In 2006, Emily Gillette made national headlines when she was kicked off an airplane for refusing to cover up while breastfeeding her 1-year-old daughter.
Unfriendly skies spark lawsuit
She recently settled with Delta Airlines (plus two other companies) after she sued them for discrimination. Was she in the right, or was she an exhibitionist? Read on!
Emily Gillette was nursing her baby on a Delta Connections flight in 2006 when she was ordered to cover up by airline staff. Upon her refusal, she was booted from the flight, a move that sparked widespread nurse-ins and subsequently, a lawsuit was filed by Gillette against Delta, Freedom Airlines Inc. and Mesa Air Group Inc. The lawsuit was settled for an undisclosed amount of money but it sparks the question: Shouldn't breastfeeding harassment be a thing of the past by now?
Many people say breastfeeding in public is fine as long as the mother is covered or is taking pains to be discreet. "I don't think a cover is necessary if you know the meaning of discreet," said Ula from Michigan. "I am not for showing your whole breast when nursing. I know it's natural, but it's also personal."
The problem is even this isn't good enough for some misguided employees of business, which Maggie Bowen discovered when she was asked to stop nursing her son at a water park recently -- even though they were covered by a towel.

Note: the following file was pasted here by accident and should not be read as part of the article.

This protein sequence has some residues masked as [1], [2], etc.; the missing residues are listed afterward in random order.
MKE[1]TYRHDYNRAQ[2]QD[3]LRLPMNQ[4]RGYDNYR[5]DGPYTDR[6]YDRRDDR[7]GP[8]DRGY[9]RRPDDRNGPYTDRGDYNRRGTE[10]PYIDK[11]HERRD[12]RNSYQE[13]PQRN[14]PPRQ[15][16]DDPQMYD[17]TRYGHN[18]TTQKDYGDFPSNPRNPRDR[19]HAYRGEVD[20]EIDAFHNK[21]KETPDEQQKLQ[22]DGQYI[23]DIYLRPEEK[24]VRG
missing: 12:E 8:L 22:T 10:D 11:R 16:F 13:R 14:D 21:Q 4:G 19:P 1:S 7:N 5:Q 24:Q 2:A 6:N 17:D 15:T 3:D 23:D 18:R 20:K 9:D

An anonymous mother put a unique spin on the topic. "Some women (not all, just a very few) do flaunt their breasts," she reported. "Some women LOVE attention, and want attention in any way they can. So really, boob flaunting is the least of everyone's problems when it comes to these women."
Eating with a blanket over your head?
Many babies, particularly older babies and toddlers, particularly dislike nursing under a cover. "I usually just drape a burp cloth across my chest," shared Yvonne, mother of two, "but I don't cover my baby's face. My two have never liked having covers or blankets over their heads!"
Samantha, mother of five, agreed. "Personally, I didn't cover up in public," she explained. "I've seen more boobies popping out of low-cut shirts than you could ever see of mine while I was nursing."
In most areas of the U.S., breastfeeding mothers are protected by laws that generally state that they have a right to nurse their babies anywhere they are legally allowed to be. There is no clause that states these mothers must be covered or discreet. Many businesses also have policies about breastfeeding, and most issues arise when employees are not properly educated to store policy or their state's law. Target, for example, recently found itself the subject of a nationwide nurse-in when employees allegedly bullied a customer who was trying to nurse her hungry baby in the store.
While public figures such as Beyonce can help breastfeeding in public become more prevalent and accepted, it's still up to individuals to accept nursing in public as a natural part of our society, as it was decades ago. Many feel breastfeeding in public is not only a civil rights issue but a public health issue, and the more moms who choose to nurse their children while they are out and about may help another mother make the same choice.
Should nursing in public be accepted as a natural thing to do? Or should nursing moms cover up?
More on breastfeeding in public